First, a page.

Tuesday, September 11, 2007

The Best Radio Tag Lines: Bernie Ward, Ralph Barbieri, Edward R. Murrow and more...

Here's the next column running in the Oakland Tribune and Contra Costa Times. You get it here early and if you add some comments about your favorite radio slogans and tag lines, I'll include them in a future column.:::

(Photos: Grace Hopper; GK Chesterton; Bernie Ward; Ralph Barbieri)

Every night KGO-AM (810) liberal, anti-war talk show host Bernie Ward ends his show with a quote from the Navy’s first female admiral.

“It’s easier to ask for forgiveness than it is permission,” he says, quoting Rear Admiral Grace Hopper, who died in 1962 and was also a noted computer programmer.

Ward, who has used the quote since 1989, says he read it in her biography and thought it defined his philosophy. A liberal in a medium dominated by conservatives and moderates, Ward has often been in trouble with management and listeners.

Six years ago,on September 11, when the rest of the country seemed to be one unified Kumba-ya, he did a show arguing that bad U.S. foreign policy caused the massacre of 9/11, as his managers screamed that this was career suicide.

“I do everything without ever asking anyone and wait to see what trouble I’ll be in after,” says Ward, 56, a former priest and school teacher who has flourished on the Bay Area airwaves.

Catch phrases are one way that radio personalities try to stand out from the pack and forge their way into your consciousness as you are driving, gardening, jogging or whatever it is you do while listening to the audio medium.

Ward says he’s gotten more mail about his phrase than anything else he’s done, with writers claiming he is promoting anarchy and setting a bad example for children.

I’ve always loved KNBR-AM (680) sportscaster Ralph Barbieri’s: “Angels fly because they take themselves lightly,” which seems like the perfect antidote to hours of callers’ painfully serious debates about the latest pitching change. The quote comes not from Babe Ruth or Joe Montana, but from the English philosopher and journalist Gilbert Keith Chesterton, who died in 1936.

Chesterton had another great quote in 1924, so fitting today: “The whole modern world has divided itself into Conservatives and Progressives. The business of Progressives is to go on making mistakes. The business of the Conservatives is to prevent the mistakes from being corrected."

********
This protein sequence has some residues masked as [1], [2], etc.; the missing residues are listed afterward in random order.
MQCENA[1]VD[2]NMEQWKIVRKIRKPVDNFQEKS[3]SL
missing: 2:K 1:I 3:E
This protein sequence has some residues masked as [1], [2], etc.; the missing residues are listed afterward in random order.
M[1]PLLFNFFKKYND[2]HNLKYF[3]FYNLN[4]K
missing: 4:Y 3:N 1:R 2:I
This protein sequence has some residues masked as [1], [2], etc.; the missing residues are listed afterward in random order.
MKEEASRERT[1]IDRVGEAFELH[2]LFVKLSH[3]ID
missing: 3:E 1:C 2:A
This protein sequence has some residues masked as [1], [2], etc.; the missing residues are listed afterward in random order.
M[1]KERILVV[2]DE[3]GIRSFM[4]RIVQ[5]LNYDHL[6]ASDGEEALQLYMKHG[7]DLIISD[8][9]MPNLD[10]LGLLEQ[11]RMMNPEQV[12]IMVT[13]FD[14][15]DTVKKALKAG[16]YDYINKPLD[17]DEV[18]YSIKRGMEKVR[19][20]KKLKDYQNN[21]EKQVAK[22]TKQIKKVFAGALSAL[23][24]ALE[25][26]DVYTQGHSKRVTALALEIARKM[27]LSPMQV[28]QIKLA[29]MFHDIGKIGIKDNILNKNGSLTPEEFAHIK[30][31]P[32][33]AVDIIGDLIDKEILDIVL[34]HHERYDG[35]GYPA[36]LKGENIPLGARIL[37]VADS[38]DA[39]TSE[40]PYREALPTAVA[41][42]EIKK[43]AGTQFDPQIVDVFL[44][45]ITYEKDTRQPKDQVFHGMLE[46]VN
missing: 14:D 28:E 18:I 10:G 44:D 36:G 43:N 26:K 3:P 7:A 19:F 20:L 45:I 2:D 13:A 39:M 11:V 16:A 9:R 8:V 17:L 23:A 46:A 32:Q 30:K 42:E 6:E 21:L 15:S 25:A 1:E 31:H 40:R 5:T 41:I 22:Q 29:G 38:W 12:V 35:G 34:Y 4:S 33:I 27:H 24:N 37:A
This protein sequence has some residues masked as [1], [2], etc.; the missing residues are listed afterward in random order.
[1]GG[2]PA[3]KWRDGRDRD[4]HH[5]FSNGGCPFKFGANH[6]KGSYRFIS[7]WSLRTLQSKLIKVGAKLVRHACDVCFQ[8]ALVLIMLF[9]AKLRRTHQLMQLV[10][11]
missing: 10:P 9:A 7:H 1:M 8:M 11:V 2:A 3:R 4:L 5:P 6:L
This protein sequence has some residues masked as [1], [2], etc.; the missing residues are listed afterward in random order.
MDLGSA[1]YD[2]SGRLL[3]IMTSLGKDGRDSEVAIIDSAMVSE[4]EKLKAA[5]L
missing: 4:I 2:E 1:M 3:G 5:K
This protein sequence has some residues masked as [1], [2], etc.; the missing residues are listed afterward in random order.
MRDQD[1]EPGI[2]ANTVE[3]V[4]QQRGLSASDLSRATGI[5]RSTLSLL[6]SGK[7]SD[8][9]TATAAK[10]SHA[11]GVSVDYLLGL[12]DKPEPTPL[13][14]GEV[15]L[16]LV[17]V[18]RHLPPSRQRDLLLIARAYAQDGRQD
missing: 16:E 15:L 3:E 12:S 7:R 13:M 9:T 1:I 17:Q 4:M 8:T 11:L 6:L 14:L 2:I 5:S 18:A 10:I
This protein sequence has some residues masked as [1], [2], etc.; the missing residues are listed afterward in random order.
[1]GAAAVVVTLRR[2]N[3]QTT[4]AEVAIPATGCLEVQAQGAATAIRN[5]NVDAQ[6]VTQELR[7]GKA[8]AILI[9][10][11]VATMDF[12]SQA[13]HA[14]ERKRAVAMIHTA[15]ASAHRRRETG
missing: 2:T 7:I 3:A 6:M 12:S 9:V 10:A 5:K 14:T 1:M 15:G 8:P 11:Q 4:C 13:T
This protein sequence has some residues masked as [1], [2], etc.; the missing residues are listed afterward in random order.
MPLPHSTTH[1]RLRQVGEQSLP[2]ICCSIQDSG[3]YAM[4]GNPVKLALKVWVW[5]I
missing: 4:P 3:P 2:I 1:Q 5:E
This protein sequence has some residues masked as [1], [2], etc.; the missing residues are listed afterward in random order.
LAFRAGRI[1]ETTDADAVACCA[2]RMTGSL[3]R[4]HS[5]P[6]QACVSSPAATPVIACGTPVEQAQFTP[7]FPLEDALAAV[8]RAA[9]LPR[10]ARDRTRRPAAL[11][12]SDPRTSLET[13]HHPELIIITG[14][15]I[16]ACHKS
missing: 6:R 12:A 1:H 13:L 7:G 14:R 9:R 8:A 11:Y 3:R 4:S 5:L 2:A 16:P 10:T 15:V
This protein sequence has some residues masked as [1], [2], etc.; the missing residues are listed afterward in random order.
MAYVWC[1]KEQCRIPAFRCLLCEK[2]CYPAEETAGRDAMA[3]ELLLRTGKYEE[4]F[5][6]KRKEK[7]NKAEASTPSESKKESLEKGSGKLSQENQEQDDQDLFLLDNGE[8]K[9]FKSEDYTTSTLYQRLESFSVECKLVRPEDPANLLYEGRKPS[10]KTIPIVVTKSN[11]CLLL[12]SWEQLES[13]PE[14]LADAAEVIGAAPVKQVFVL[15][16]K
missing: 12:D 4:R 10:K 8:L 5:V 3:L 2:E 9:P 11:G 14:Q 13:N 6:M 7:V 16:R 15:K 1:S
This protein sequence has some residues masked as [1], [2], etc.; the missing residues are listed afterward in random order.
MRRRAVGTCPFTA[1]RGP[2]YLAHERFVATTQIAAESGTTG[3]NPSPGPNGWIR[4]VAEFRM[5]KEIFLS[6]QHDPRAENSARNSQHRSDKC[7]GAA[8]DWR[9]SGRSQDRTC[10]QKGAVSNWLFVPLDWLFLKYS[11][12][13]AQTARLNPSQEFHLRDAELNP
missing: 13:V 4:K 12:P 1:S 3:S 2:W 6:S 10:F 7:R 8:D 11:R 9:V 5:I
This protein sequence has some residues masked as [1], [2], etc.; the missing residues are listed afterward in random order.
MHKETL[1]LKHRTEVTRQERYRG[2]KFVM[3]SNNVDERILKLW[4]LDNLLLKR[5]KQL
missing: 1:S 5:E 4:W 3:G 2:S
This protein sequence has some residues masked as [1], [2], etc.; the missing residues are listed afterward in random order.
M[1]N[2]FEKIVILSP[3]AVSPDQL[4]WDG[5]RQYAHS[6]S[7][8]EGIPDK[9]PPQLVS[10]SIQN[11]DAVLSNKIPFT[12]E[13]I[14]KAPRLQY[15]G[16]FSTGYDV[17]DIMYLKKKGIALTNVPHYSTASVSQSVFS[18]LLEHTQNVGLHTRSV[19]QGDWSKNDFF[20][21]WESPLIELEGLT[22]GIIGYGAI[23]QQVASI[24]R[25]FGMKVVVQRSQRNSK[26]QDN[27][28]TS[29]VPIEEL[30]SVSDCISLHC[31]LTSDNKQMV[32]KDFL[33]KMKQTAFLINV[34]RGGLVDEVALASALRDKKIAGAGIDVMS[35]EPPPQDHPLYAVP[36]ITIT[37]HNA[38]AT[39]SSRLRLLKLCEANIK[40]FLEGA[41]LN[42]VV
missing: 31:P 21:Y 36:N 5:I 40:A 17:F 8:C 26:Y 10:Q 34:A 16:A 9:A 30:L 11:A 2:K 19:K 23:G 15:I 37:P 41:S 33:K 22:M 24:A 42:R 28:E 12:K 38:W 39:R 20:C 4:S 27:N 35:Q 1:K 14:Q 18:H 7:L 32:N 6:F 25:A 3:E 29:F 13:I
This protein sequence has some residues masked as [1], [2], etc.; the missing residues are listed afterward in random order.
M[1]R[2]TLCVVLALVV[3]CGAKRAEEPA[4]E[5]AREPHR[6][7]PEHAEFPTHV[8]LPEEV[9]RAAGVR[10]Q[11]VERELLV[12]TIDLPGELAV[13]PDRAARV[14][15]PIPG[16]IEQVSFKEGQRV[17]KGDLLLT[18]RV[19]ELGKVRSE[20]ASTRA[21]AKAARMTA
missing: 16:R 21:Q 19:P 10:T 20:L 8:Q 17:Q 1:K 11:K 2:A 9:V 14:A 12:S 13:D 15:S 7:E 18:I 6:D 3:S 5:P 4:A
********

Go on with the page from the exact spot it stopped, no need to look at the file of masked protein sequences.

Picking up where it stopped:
Barbieri says he heard the angels quote from the Zen Buddhism philosopher Alan Watts, which lets you know that there is more to this guy than who's on first.

"It's a way of saying that on a bigger plane of existence, all this means nothing," says the sports talker, who sounds like Joe Pesci on the air, but more like Robert Redford off of it. You almost wonder why he doesn't try some other kind of talk.

Radio pioneer Edward R. Murrow had his own trove of sign offs. In 1939, during the London blitz, he began his news broadcasts from the field with “This...is London,” with a brief pause after the this. (You can hear the same pause today on CNN (This...is CNN) and Amy Goodman’s radio show “Democracy Now.”)

After 1940, Murrow borrowed his closing from Queen Elizabeth, who ended a speech saying “Good night and good luck to you all.” Murrow shortened his nightly ending to “Good night and good luck.”

Some attempts fail miserably for me. Monterey/Santa Cruz newscaster Susan Simon ends every broadcast on KSCO-AM (1080) with a long pause between her names. “This is Susan (pause... pause.... pause) Simon.”

If I were her boss, I would have fired her after the first pause. Isn’t a news broadcast too important to waste so much dead air, just for the sake of a cute ploy to make people remember the broadcaster’s name?

I guess you could argue that it works, because I remember her name and wrote it here. She likes it so much that her biography page on the KSCO Website (www.ksco.com) lists her as Susan............Simon.

Even before he got into radio, KGO’s Ward imagined having a catch phrase like one of his heroes, Gene Nelson, who ended shows with “Put on the coffee, Bubbles, I’m coming home.”

Later the emperor of the KYA-AM airwaves switched to “Tuskataha,” the meaning of which escapes Ward, but I bet one of you loyal listeners knows.

Jim Lange ended broadcasts with “Yeth Sir.” Brian Copeland, on KGO, ends with the cute: “Be kind to your neighbor, he knows where you live.”

I know there are many more out there. What are your favorites? Send them to me at bradkava@bradkava.com and I’ll include them in a future column.

TALK NEWS at NEWS TALK: The Bay’s top-rated station for three decades, KGO, announced a new 2 p.m. host, replacing the much-missed Pete Wilson, who died in July. Veteran ABC newsman Gil Gross gets the spot.

It’s a good pick. Gross, who often fills in for Ronn Owens in the mornings, is a balanced, intelligent newsman, who does a sharp, quick show that is equally adept at news and entertainment. His voice of moderation will stand out from the field of factless yellers and Bush lackies on other spots on the dial.

I can remember one moment when Gross was filling in last December with the author of a book about losing loved ones, “Always Too Soon,” when a distraught woman called and spilled her guts to the host, like he was a friend. Gross adeptly walked the line between paid entertainer and compassionate soul, and made radio feel like what it should be: a community.

Read and comment on Brad Kava’s daily radio blog at www.radio-soup.com.

1 comment:

Anonymous said...

I liked Pete Wilson's tag line, "Don't believe everything you think."